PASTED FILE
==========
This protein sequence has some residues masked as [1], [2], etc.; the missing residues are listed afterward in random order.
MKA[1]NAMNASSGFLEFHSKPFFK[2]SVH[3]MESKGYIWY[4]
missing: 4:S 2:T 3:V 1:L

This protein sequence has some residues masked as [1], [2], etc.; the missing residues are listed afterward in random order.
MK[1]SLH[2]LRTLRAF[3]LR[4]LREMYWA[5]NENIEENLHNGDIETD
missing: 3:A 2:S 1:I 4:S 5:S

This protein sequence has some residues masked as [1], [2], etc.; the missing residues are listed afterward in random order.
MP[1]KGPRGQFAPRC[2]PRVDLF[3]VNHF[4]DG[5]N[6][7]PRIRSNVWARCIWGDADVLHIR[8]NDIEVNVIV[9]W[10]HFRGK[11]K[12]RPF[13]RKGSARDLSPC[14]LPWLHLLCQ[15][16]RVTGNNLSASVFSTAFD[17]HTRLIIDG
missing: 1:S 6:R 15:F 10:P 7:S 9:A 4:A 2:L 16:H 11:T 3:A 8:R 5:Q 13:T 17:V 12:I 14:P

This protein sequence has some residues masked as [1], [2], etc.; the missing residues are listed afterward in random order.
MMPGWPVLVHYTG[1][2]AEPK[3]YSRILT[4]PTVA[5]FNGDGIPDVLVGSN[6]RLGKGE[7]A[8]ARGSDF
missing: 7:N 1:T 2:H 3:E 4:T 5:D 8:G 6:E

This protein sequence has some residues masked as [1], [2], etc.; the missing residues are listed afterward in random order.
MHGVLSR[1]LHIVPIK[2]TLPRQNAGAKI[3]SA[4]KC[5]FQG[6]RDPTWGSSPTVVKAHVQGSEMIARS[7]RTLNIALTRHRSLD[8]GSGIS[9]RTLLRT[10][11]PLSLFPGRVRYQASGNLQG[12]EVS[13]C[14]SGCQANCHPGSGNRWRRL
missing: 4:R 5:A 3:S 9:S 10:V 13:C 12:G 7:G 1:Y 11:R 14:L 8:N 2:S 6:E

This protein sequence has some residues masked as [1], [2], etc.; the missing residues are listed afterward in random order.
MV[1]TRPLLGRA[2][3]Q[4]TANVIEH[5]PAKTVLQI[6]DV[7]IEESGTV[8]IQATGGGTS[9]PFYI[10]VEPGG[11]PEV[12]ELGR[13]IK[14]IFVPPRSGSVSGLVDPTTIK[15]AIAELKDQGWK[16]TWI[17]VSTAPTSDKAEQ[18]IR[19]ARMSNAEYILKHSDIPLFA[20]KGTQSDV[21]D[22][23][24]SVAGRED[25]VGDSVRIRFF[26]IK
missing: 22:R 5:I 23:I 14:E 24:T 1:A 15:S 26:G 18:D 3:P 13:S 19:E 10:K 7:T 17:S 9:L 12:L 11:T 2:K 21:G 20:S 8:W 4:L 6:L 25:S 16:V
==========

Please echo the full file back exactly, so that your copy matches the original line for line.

This protein sequence has some residues masked as [1], [2], etc.; the missing residues are listed afterward in random order.
MKA[1]NAMNASSGFLEFHSKPFFK[2]SVH[3]MESKGYIWY[4]
missing: 4:S 2:T 3:V 1:L

This protein sequence has some residues masked as [1], [2], etc.; the missing residues are listed afterward in random order.
MK[1]SLH[2]LRTLRAF[3]LR[4]LREMYWA[5]NENIEENLHNGDIETD
missing: 3:A 2:S 1:I 4:S 5:S

This protein sequence has some residues masked as [1], [2], etc.; the missing residues are listed afterward in random order.
MP[1]KGPRGQFAPRC[2]PRVDLF[3]VNHF[4]DG[5]N[6][7]PRIRSNVWARCIWGDADVLHIR[8]NDIEVNVIV[9]W[10]HFRGK[11]K[12]RPF[13]RKGSARDLSPC[14]LPWLHLLCQ[15][16]RVTGNNLSASVFSTAFD[17]HTRLIIDG
missing: 1:S 6:R 15:F 10:P 7:S 9:A 4:A 2:L 16:H 11:T 3:A 8:R 5:Q 13:T 17:V 12:I 14:P

This protein sequence has some residues masked as [1], [2], etc.; the missing residues are listed afterward in random order.
MMPGWPVLVHYTG[1][2]AEPK[3]YSRILT[4]PTVA[5]FNGDGIPDVLVGSN[6]RLGKGE[7]A[8]ARGSDF
missing: 7:N 1:T 2:H 3:E 4:T 5:D 8:G 6:E

This protein sequence has some residues masked as [1], [2], etc.; the missing residues are listed afterward in random order.
MHGVLSR[1]LHIVPIK[2]TLPRQNAGAKI[3]SA[4]KC[5]FQG[6]RDPTWGSSPTVVKAHVQGSEMIARS[7]RTLNIALTRHRSLD[8]GSGIS[9]RTLLRT[10][11]PLSLFPGRVRYQASGNLQG[12]EVS[13]C[14]SGCQANCHPGSGNRWRRL
missing: 4:R 5:A 3:S 9:S 10:V 13:C 12:G 7:G 1:Y 11:R 14:L 8:N 2:S 6:E

This protein sequence has some residues masked as [1], [2], etc.; the missing residues are listed afterward in random order.
MV[1]TRPLLGRA[2][3]Q[4]TANVIEH[5]PAKTVLQI[6]DV[7]IEESGTV[8]IQATGGGTS[9]PFYI[10]VEPGG[11]PEV[12]ELGR[13]IK[14]IFVPPRSGSVSGLVDPTTIK[15]AIAELKDQGWK[16]TWI[17]VSTAPTSDKAEQ[18]IR[19]ARMSNAEYILKHSDIPLFA[20]KGTQSDV[21]D[22][23][24]SVAGRED[25]VGDSVRIRFF[26]IK
missing: 22:R 5:I 23:I 14:E 24:T 1:A 15:S 26:G 18:D 3:P 13:S 19:E 10:K 7:T 17:S 9:L 12:L 11:T 2:K 21:G 20:S 8:W 4:L 6:L 25:S 16:V